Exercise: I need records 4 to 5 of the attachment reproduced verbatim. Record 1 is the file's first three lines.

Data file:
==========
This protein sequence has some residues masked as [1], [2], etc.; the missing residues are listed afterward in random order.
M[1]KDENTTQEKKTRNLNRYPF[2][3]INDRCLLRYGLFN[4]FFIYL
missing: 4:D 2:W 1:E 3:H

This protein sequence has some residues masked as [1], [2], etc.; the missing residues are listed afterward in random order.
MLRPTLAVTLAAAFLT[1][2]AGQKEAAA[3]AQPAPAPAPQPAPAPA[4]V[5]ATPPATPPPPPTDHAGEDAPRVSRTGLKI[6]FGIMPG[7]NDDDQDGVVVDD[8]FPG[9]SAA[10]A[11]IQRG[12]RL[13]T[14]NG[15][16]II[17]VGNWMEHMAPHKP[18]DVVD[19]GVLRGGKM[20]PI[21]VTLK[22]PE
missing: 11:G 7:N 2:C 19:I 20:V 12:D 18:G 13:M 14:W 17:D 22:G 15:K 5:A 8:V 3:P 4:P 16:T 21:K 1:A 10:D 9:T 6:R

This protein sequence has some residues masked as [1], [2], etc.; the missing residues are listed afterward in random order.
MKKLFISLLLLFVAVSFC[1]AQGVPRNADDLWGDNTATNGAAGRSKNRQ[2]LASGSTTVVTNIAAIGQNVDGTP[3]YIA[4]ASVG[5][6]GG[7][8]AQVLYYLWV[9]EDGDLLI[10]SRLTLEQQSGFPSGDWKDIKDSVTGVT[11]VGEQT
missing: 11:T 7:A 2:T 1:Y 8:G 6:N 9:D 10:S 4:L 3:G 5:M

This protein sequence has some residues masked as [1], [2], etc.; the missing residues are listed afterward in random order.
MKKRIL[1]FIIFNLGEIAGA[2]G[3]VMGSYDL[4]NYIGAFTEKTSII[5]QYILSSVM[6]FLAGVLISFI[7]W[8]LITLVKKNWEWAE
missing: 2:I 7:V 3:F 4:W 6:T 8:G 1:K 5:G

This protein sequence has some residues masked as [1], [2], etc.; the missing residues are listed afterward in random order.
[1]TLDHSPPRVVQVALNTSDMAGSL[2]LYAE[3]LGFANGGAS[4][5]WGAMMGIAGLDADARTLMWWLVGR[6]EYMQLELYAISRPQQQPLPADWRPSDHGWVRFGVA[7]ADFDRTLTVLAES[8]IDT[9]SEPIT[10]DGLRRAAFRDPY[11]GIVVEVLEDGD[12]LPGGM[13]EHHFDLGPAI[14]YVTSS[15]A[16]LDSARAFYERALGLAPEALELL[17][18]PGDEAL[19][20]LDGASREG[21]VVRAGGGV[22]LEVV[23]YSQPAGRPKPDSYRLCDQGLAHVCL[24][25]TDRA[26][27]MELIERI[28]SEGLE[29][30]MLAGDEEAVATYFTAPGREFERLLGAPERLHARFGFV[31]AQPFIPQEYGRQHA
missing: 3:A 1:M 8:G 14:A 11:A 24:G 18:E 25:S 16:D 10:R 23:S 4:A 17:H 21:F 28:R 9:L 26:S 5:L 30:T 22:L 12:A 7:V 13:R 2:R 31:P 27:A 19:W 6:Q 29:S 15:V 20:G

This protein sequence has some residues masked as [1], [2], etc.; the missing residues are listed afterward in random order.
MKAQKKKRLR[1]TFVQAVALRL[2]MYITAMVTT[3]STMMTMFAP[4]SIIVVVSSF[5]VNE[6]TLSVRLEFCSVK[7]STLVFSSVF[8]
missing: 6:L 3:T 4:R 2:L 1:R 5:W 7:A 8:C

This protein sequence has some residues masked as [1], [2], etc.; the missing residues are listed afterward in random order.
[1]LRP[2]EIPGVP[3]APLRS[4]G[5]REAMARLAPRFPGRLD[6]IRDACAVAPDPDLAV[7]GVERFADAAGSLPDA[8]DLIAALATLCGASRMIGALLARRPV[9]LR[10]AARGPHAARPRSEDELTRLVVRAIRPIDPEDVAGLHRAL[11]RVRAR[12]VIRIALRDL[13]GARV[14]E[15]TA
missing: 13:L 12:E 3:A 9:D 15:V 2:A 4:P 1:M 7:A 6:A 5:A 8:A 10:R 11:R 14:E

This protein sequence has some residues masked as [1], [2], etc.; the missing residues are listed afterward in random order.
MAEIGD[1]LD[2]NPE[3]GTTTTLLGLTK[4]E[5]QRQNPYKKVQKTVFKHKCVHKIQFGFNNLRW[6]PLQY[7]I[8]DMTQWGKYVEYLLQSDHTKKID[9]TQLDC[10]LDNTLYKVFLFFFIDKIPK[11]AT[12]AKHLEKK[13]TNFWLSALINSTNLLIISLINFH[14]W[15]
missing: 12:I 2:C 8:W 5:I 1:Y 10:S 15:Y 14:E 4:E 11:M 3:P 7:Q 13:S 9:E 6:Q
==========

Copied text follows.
This protein sequence has some residues masked as [1], [2], etc.; the missing residues are listed afterward in random order.
MKKRIL[1]FIIFNLGEIAGA[2]G[3]VMGSYDL[4]NYIGAFTEKTSII[5]QYILSSVM[6]FLAGVLISFI[7]W[8]LITLVKKNWEWAE
missing: 2:I 7:V 3:F 4:W 6:T 8:G 1:K 5:G

This protein sequence has some residues masked as [1], [2], etc.; the missing residues are listed afterward in random order.
[1]TLDHSPPRVVQVALNTSDMAGSL[2]LYAE[3]LGFANGGAS[4][5]WGAMMGIAGLDADARTLMWWLVGR[6]EYMQLELYAISRPQQQPLPADWRPSDHGWVRFGVA[7]ADFDRTLTVLAES[8]IDT[9]SEPIT[10]DGLRRAAFRDPY[11]GIVVEVLEDGD[12]LPGGM[13]EHHFDLGPAI[14]YVTSS[15]A[16]LDSARAFYERALGLAPEALELL[17][18]PGDEAL[19][20]LDGASREG[21]VVRAGGGV[22]LEVV[23]YSQPAGRPKPDSYRLCDQGLAHVCL[24][25]TDRA[26][27]MELIERI[28]SEGLE[29][30]MLAGDEEAVATYFTAPGREFERLLGAPERLHARFGFV[31]AQPFIPQEYGRQHA
missing: 3:A 1:M 8:G 14:A 11:A 24:G 18:E 25:S 16:D 10:R 23:S 4:A 17:H 21:F 28:R 9:L 26:S 5:L 30:T 22:L 12:A 7:V 13:R 2:R 31:P 27:A 19:W 6:Q 29:S 15:V 20:G